Lucretius Symposium Analysis

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a representative Epicurean philosopher, has provided an extensive description on human sexuality and a physiological interpretation of it. By offering a scientific explanation, Lucretius distinguishes between sexual pleasure and the purpose of human intercourse. He does not condemn sexual pleasure, but attempts to rationalize it as a way of releasing physical tensions without becoming obsessed with a single object of desire. Hence, appropriate manner of sex leads a life free of mental disturbance and madness, for the highest good of life, according to Lucretius, consists in “… (living) on a little with contented mind; for a little is never lacking.” On the other hand, human copulation has a higher end, for mankind is able to procreate via copulation …show more content…
When the boy reached a certain age, the older man would become his sex partner while retaining his role as an educator. In Symposium, Plato has depicted a dramatic scene when Socrates was confronted by drunk Alcibiades, who disclosed their love affairs to every guest present at the party. Alcibiades attempted to seduce Socrates with his handsome appearance so that he could share Socrates’ wisdom; nonetheless, Socrates rejected Alcibiades because he believed it was unfair to trade handsomeness for wisdom. The relationship that Alcibiades sought to establish with Plato is what we have examined – a mixture of sexual attraction and love of knowledge between a young, beautiful boy and a grown, wise man. Plato has a more detailed description of such a relationship in Phaedrus; he writes, “… (when the soul of the lover) looked at (his boy), his chill gives way to sweating and a high fever, because the stream of beauty that pours into him through his eyes warms him up, … then all its pain subsides and is replaced by joy. When, however, it is separated from the boy, … the pain simply drives it wild.” Although the lover craves …show more content…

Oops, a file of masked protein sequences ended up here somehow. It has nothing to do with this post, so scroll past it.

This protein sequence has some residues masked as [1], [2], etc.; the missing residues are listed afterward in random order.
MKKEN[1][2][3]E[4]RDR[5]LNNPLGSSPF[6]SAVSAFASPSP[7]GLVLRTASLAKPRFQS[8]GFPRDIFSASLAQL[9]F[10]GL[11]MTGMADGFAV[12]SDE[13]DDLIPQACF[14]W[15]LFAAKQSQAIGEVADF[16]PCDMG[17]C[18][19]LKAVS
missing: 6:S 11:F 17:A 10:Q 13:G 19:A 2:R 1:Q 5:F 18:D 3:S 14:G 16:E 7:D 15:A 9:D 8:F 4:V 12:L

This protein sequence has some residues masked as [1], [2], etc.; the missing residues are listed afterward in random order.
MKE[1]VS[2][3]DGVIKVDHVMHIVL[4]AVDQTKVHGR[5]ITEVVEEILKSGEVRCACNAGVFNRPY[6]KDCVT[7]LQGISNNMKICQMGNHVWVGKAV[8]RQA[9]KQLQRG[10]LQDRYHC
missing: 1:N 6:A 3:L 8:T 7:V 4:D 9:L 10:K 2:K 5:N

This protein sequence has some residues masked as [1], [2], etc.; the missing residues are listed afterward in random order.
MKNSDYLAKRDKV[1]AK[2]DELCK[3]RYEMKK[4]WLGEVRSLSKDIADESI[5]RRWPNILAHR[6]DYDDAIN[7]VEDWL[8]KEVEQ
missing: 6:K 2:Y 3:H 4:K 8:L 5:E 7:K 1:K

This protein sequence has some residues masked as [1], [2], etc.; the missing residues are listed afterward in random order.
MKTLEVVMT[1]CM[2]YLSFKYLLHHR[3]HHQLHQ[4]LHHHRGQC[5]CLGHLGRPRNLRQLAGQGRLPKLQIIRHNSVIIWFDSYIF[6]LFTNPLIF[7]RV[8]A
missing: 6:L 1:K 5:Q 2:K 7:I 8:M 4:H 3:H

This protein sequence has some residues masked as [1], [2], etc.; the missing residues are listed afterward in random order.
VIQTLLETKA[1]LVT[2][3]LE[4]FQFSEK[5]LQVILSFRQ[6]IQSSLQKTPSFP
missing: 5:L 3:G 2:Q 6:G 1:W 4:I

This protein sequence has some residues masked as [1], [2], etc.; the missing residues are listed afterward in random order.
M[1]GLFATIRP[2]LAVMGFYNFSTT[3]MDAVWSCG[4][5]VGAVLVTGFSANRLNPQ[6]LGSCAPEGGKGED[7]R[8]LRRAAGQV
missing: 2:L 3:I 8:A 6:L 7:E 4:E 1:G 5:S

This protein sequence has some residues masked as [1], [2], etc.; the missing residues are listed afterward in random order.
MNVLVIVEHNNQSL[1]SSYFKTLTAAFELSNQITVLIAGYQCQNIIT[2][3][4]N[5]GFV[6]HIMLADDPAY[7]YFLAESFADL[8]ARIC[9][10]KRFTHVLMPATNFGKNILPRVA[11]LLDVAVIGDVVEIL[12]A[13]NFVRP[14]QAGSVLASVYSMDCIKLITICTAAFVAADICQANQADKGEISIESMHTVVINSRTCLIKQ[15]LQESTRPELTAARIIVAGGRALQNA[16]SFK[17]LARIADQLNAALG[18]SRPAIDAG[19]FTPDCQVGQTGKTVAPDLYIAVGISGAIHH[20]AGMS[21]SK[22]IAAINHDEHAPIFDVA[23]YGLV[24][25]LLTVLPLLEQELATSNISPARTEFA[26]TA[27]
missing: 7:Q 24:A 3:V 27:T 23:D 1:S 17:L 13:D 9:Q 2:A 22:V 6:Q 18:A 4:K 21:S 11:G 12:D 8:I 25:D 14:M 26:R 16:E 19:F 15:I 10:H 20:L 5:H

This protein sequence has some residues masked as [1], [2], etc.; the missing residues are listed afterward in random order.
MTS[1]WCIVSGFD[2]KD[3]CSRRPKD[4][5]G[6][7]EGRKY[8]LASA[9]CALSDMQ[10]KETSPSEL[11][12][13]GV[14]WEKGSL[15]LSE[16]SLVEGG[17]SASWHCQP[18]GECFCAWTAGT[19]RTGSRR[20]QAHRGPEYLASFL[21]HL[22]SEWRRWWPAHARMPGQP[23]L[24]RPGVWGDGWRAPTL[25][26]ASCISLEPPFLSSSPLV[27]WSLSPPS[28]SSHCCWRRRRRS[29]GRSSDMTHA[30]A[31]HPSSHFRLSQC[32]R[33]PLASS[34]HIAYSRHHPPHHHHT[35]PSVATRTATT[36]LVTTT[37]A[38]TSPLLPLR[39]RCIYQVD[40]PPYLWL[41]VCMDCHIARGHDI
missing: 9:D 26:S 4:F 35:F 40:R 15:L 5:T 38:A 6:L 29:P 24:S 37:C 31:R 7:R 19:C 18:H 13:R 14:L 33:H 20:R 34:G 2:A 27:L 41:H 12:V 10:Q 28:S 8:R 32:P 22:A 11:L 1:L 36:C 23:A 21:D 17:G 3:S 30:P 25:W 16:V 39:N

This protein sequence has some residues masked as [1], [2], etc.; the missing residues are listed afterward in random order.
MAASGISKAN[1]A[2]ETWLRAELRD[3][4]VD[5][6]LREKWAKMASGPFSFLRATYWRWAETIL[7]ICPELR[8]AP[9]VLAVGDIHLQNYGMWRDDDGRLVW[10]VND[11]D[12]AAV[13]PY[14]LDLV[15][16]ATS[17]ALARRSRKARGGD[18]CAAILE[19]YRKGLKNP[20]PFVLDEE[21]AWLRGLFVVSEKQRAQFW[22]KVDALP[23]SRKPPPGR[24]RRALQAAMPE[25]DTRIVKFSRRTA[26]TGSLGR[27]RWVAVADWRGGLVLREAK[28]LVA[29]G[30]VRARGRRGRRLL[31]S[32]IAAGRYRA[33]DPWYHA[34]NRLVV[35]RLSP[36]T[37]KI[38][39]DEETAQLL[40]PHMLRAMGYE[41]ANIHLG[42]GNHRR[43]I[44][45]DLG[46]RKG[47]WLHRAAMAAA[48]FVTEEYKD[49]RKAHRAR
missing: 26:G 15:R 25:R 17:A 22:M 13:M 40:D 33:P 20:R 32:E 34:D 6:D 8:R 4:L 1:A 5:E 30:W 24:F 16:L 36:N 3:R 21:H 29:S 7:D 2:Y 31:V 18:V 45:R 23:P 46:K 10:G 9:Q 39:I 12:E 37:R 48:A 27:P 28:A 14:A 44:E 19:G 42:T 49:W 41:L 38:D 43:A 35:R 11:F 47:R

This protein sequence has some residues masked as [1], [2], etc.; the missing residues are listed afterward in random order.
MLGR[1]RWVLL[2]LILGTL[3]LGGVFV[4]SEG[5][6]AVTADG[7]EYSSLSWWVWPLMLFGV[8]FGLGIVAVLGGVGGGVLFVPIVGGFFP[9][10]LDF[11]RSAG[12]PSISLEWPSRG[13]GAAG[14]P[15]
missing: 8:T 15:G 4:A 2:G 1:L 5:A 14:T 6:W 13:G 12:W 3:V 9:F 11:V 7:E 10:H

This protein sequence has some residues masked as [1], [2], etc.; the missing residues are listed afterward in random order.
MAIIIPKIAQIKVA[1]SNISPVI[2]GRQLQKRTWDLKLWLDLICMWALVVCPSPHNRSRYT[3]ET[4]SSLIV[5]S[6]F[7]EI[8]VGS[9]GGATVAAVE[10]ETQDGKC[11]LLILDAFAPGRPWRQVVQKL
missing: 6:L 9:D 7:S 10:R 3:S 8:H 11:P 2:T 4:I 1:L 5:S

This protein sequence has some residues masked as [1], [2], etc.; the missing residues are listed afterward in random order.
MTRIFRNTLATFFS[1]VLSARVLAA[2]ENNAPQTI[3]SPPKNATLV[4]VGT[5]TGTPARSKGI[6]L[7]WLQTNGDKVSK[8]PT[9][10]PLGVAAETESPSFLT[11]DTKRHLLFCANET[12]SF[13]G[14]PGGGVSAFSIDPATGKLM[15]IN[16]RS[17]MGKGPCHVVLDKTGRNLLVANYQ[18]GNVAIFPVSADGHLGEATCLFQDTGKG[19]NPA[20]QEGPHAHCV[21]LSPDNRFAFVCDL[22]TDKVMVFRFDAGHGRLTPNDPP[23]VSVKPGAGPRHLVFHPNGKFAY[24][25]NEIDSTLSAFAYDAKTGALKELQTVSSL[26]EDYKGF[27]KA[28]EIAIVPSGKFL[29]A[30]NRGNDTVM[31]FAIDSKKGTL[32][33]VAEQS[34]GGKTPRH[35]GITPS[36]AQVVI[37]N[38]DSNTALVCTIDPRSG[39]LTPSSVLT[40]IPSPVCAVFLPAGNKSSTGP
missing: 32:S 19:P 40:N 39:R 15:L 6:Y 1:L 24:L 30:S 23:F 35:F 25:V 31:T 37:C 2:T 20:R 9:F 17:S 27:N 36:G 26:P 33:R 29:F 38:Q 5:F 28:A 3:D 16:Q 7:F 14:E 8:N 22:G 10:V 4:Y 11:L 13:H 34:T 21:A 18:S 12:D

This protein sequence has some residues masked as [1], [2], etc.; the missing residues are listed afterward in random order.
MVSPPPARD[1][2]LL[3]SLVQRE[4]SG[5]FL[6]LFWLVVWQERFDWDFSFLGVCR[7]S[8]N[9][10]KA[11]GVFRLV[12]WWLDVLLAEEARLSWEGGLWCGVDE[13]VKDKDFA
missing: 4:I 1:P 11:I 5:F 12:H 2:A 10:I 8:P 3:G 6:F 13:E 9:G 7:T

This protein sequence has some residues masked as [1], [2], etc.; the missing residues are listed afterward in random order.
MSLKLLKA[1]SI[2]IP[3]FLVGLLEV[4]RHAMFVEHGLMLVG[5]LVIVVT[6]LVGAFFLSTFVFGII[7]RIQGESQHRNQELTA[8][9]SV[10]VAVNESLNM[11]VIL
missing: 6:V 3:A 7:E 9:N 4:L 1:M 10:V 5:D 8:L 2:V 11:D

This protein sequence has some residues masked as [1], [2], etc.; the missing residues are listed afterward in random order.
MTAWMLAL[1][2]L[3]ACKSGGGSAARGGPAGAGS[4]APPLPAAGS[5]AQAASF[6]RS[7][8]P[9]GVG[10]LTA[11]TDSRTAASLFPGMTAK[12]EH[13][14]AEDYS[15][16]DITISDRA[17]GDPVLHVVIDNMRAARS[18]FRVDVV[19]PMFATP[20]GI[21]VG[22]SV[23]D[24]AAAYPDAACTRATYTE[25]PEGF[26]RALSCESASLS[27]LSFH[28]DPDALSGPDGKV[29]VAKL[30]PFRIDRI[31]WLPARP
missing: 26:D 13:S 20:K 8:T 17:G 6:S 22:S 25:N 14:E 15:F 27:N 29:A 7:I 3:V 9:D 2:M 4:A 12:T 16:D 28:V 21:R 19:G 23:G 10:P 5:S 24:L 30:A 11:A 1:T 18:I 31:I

At the end of this paper, I would like to conclude that sexuality in ancient Roman state has a close relation to other virtues such as temperance and wisdom, and has two-sided effects on a person’s wellbeing. One the one hand, appropriate sexual relationship provides one with a happy and tranquil life, or even guides one to the realm of truth. One the other hand, however, indulgence and debauchery is considered as moral degeneration and lack of self-governance. In addition, the roman society, in general, holds an accepting attitude towards homosexuality between a citizen man and a social inferior, which is a product of the notion of citizenship profoundly rooted in the state. Hence, we should realize that the absurd and licentious acts of Roman aristocrats are no typical cases of sexual activities in Rome, and their conducts would be severely reprimanded in accordance with the ethics at that

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